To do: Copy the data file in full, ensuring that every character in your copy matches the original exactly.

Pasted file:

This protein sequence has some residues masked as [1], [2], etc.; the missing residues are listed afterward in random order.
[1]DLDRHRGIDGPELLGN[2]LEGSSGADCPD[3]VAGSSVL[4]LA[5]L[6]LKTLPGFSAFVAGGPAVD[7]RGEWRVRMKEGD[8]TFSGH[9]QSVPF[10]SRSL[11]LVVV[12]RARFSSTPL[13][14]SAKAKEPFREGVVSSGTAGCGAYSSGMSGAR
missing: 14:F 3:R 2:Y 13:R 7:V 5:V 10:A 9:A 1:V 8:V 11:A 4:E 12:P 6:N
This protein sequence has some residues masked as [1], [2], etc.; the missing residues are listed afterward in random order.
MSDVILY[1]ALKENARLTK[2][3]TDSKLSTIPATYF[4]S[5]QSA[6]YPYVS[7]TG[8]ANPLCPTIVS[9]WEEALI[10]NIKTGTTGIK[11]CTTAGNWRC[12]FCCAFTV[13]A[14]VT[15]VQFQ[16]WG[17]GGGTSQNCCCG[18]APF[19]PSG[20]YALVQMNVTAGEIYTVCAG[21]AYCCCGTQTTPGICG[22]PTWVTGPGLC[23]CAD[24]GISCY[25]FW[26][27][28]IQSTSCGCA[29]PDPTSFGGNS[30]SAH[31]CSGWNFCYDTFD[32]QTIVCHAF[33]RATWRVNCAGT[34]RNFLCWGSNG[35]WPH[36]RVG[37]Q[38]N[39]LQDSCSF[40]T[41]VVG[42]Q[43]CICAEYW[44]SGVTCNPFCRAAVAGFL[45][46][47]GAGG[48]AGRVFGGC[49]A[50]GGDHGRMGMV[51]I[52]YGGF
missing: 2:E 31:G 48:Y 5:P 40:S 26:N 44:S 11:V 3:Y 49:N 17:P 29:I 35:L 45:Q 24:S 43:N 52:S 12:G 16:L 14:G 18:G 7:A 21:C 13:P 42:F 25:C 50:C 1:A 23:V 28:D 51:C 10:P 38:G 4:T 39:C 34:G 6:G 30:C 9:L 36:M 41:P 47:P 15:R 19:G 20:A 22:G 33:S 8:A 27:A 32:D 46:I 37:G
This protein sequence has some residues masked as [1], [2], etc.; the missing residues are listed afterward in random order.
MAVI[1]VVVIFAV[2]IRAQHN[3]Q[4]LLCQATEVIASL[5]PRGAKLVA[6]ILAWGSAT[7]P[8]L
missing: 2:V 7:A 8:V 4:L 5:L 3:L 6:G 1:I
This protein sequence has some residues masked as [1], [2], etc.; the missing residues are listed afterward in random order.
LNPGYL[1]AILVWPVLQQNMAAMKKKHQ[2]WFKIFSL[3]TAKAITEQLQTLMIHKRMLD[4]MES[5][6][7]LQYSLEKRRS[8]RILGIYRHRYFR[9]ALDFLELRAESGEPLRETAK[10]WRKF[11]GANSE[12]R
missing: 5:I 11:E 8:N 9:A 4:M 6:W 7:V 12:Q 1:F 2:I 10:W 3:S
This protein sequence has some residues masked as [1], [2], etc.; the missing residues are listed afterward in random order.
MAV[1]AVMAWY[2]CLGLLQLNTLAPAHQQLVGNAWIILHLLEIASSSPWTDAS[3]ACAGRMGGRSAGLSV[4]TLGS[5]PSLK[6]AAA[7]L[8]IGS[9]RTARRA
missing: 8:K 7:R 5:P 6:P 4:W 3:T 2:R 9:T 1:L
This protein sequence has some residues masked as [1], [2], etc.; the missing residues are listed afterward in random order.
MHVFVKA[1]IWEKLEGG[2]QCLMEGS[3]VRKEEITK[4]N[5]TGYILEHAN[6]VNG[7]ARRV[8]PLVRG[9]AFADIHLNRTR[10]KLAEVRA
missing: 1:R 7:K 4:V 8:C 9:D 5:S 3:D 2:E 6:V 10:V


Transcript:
This protein sequence has some residues masked as [1], [2], etc.; the missing residues are listed afterward in random order.
[1]DLDRHRGIDGPELLGN[2]LEGSSGADCPD[3]VAGSSVL[4]LA[5]L[6]LKTLPGFSAFVAGGPAVD[7]RGEWRVRMKEGD[8]TFSGH[9]QSVPF[10]SRSL[11]LVVV[12]RARFSSTPL[13][14]SAKAKEPFREGVVSSGTAGCGAYSSGMSGAR
missing: 14:F 3:R 2:Y 13:R 7:V 5:V 10:A 9:A 1:V 8:V 11:A 4:E 12:P 6:N
This protein sequence has some residues masked as [1], [2], etc.; the missing residues are listed afterward in random order.
MSDVILY[1]ALKENARLTK[2][3]TDSKLSTIPATYF[4]S[5]QSA[6]YPYVS[7]TG[8]ANPLCPTIVS[9]WEEALI[10]NIKTGTTGIK[11]CTTAGNWRC[12]FCCAFTV[13]A[14]VT[15]VQFQ[16]WG[17]GGGTSQNCCCG[18]APF[19]PSG[20]YALVQMNVTAGEIYTVCAG[21]AYCCCGTQTTPGICG[22]PTWVTGPGLC[23]CAD[24]GISCY[25]FW[26][27][28]IQSTSCGCA[29]PDPTSFGGNS[30]SAH[31]CSGWNFCYDTFD[32]QTIVCHAF[33]RATWRVNCAGT[34]RNFLCWGSNG[35]WPH[36]RVG[37]Q[38]N[39]LQDSCSF[40]T[41]VVG[42]Q[43]CICAEYW[44]SGVTCNPFCRAAVAGFL[45][46][47]GAGG[48]AGRVFGGC[49]A[50]GGDHGRMGMV[51]I[52]YGGF
missing: 2:E 31:G 48:Y 5:P 40:S 26:N 44:S 11:V 3:Y 49:N 17:P 29:I 35:L 45:Q 24:S 43:N 52:S 12:G 16:L 14:G 18:G 7:A 21:C 13:P 42:F 25:C 50:C 1:A 23:V 28:D 51:C 10:P 38:G 4:T 39:C 34:G 6:G 30:C 9:L 36:M 41:P 47:P 15:R 19:G 20:A 22:G 33:S 8:A 27:A 32:D 46:I 37:G
This protein sequence has some residues masked as [1], [2], etc.; the missing residues are listed afterward in random order.
MAVI[1]VVVIFAV[2]IRAQHN[3]Q[4]LLCQATEVIASL[5]PRGAKLVA[6]ILAWGSAT[7]P[8]L
missing: 2:V 7:A 8:V 4:L 5:L 3:L 6:G 1:I
This protein sequence has some residues masked as [1], [2], etc.; the missing residues are listed afterward in random order.
LNPGYL[1]AILVWPVLQQNMAAMKKKHQ[2]WFKIFSL[3]TAKAITEQLQTLMIHKRMLD[4]MES[5][6][7]LQYSLEKRRS[8]RILGIYRHRYFR[9]ALDFLELRAESGEPLRETAK[10]WRKF[11]GANSE[12]R
missing: 5:I 11:E 8:N 9:A 4:M 6:W 7:V 12:Q 1:F 2:I 10:W 3:S
This protein sequence has some residues masked as [1], [2], etc.; the missing residues are listed afterward in random order.
MAV[1]AVMAWY[2]CLGLLQLNTLAPAHQQLVGNAWIILHLLEIASSSPWTDAS[3]ACAGRMGGRSAGLSV[4]TLGS[5]PSLK[6]AAA[7]L[8]IGS[9]RTARRA
missing: 8:K 7:R 5:P 6:P 4:W 3:T 2:R 9:T 1:L
This protein sequence has some residues masked as [1], [2], etc.; the missing residues are listed afterward in random order.
MHVFVKA[1]IWEKLEGG[2]QCLMEGS[3]VRKEEITK[4]N[5]TGYILEHAN[6]VNG[7]ARRV[8]PLVRG[9]AFADIHLNRTR[10]KLAEVRA
missing: 1:R 7:K 4:V 8:C 9:D 5:S 3:D 2:E 6:V 10:V